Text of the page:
Comments (15 posted)

Security reports

Daniel Bernstein: ten years of qmail security

Daniel J. Bernstein has posted a paper looking back at the security of qmail [PDF], ten years after 1.0 came out. "In retrospect, some of qmail's "security" mechanisms were half-baked ideas that didn't actually accomplish anything and that could have been omitted with no loss of security. Other mechanisms have been responsible for qmail's successful security track record. My main goal in this paper is to explain how this difference could have been recognized in advance--how software-engineering techniques can be measured for their long-term security impact."

Comments (83 posted)

New vulnerabilities

conga: denial of service

Package(s):conga CVE #(s):CVE-2007-4136
Created:November 7, 2007 Updated:November 22, 2007
Description: A flaw was found in ricci during a code audit. A remote attacker who is able to connect to ricci could cause ricci to temporarily refuse additional connections, a denial of service (CVE-2007-4136).
Red Hat RHSA-2007:0983-01 conga 2007-11-21
Red Hat RHSA-2007:0640-04 conga 2007-11-07

Comments (none posted)

coolkey: temporary file vulnerability

Package(s):coolkey CVE #(s):CVE-2007-4129
Created:November 7, 2007 Updated:November 7, 2007
Description: Steve Grubb discovered a flaw in the way coolkey created a temporary directory. A local attacker could perform a symlink attack and cause arbitrary files to be overwritten. (CVE-2007-4129)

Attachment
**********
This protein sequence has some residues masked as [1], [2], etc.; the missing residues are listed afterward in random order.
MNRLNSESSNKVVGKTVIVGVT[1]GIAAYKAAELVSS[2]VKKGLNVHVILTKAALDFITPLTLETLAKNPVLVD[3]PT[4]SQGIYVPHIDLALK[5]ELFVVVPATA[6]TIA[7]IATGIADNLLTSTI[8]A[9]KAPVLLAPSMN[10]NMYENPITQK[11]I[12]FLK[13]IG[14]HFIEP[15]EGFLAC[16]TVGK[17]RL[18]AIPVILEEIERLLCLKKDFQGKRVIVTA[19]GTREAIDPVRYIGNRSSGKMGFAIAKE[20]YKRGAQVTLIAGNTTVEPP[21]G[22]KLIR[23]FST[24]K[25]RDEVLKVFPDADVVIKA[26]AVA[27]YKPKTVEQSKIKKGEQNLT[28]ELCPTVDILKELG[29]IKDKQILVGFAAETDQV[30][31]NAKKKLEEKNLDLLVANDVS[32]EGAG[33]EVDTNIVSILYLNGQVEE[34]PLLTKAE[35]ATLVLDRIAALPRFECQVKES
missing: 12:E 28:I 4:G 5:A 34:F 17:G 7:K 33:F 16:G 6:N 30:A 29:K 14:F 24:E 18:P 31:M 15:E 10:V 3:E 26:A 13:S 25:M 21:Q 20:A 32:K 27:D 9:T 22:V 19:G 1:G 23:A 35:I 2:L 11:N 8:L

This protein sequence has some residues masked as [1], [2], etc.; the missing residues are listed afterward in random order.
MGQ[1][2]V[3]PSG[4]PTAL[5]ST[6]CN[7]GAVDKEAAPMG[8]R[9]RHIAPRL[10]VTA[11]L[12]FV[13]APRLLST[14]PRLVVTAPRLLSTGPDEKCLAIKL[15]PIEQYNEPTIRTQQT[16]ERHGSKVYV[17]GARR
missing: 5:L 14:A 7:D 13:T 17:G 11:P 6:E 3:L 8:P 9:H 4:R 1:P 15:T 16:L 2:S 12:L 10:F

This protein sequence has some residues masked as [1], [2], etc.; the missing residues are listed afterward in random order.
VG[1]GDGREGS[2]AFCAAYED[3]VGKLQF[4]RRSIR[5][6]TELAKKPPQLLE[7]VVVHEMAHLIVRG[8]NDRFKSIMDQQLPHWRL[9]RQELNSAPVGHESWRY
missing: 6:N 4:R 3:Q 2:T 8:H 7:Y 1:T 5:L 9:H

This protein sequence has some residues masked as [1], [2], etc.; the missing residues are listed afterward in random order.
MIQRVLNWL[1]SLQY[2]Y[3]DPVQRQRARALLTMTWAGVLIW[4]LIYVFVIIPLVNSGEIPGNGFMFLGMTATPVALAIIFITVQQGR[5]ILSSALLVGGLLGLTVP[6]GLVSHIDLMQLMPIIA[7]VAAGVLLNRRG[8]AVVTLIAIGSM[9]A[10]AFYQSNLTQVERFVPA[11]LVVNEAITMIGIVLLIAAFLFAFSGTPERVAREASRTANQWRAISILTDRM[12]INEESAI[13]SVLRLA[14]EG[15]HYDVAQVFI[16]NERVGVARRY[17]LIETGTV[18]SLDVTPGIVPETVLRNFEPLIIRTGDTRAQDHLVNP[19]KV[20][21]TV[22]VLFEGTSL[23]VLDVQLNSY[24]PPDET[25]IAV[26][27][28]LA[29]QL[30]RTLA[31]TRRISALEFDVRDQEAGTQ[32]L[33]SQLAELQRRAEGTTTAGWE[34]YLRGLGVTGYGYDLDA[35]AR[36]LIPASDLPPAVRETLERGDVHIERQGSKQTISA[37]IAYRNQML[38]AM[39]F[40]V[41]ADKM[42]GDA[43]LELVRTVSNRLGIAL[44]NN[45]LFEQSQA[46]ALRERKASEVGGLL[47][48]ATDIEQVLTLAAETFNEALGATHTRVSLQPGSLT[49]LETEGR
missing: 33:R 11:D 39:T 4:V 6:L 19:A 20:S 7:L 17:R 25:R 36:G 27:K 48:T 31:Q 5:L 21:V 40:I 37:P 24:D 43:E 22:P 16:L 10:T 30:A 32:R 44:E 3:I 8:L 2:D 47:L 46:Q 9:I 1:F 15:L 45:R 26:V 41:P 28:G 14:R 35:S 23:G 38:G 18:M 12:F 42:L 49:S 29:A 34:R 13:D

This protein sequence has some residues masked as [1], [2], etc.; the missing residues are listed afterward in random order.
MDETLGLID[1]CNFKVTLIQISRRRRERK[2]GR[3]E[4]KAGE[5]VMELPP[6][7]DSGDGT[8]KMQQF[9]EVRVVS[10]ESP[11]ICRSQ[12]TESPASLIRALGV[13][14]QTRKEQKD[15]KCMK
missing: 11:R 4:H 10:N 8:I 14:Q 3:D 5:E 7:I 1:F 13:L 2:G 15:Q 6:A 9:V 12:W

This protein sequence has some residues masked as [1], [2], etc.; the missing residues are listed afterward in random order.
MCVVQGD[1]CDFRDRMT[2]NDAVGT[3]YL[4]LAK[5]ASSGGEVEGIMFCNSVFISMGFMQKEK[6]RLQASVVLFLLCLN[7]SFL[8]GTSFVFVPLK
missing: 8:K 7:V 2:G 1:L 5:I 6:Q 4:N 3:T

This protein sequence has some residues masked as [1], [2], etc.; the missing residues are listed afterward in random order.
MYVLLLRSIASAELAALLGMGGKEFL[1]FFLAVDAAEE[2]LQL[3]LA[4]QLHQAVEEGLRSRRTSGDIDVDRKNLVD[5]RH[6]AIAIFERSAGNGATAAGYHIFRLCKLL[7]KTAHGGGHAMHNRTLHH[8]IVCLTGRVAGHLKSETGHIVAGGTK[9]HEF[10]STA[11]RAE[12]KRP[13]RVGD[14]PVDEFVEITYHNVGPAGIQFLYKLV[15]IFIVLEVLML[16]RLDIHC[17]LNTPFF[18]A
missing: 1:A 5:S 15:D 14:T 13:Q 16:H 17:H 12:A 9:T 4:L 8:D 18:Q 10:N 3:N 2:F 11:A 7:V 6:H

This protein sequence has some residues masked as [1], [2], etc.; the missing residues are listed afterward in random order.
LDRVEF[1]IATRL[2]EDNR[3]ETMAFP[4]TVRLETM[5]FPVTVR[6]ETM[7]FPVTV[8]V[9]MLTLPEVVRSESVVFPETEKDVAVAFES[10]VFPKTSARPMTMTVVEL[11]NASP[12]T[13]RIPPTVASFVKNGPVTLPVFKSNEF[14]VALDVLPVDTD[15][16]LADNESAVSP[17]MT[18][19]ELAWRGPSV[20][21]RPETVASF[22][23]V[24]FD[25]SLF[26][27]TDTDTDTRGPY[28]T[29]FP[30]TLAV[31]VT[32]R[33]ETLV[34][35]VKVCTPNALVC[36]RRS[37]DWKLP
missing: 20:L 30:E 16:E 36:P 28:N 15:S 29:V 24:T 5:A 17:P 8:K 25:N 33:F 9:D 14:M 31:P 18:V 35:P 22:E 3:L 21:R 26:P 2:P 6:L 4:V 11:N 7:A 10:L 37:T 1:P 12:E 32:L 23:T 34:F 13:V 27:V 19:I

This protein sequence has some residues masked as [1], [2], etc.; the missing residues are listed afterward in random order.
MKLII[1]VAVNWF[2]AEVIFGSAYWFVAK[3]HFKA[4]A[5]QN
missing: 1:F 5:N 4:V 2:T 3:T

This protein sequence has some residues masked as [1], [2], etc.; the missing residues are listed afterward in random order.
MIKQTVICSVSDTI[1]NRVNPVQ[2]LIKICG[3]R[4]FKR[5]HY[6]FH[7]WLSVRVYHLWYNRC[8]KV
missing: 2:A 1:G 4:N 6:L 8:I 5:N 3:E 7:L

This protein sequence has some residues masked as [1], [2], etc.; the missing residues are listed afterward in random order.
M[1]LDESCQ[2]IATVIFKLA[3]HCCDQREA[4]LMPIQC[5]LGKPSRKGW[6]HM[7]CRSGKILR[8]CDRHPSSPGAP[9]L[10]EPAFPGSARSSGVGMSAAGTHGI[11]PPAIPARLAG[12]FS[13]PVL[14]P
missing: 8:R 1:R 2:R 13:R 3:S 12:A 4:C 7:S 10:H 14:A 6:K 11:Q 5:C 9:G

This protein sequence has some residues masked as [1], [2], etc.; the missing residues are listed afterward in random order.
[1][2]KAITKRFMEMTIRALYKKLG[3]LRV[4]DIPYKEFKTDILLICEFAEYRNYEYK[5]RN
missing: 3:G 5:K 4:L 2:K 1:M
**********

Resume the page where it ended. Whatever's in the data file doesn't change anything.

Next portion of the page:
Red Hat RHSA-2007:0631-04 coolkey 2007-11-07

Comments (none posted)

firefox: multiple vulnerabilities

Package(s):firefox CVE #(s):
Created:November 6, 2007 Updated:November 7, 2007
Description: update to
Fedora FEDORA-2007-732 firefox 2007-11-05

Comments (none posted)

gftp: buffer overflows

Package(s):gftp CVE #(s):CVE-2007-3962 CVE-2007-3961
Created:November 2, 2007 Updated:January 22, 2008
Description: Kalle Olavi Niemitalo discovered two boundary errors in fsplib code included in gFTP when processing overly long directory or file names. A remote attacker could trigger these vulnerabilities by enticing a user to download a file with a specially crafted directory or file name, possibly resulting in the execution of arbitrary code (CVE-2007-3962) or a Denial of Service (CVE-2007-3961).
Mandriva MDVSA-2008:018 gftp 2007-01-21
Gentoo 200711-01 gftp 2007-11-01

Comments (none posted)

hugin: unsafe temporary file usage

Package(s):hugin CVE #(s):CVE-2007-5200
Created:November 6, 2007 Updated:December 6, 2007
Description: hugin in SUSE openSUSE 10.2 and 10.3 allows local users to overwrite arbitrary files via a symlink attack on a temporary file.
Gentoo 200712-01 hugin 2007-12-05
Fedora FEDORA-2007-2989 hugin 2007-11-09
Fedora FEDORA-2007-2807 hugin 2007-11-06

Comments (none posted)

liferea: weak permissions

Package(s):liferea CVE #(s):CVE-2007-5751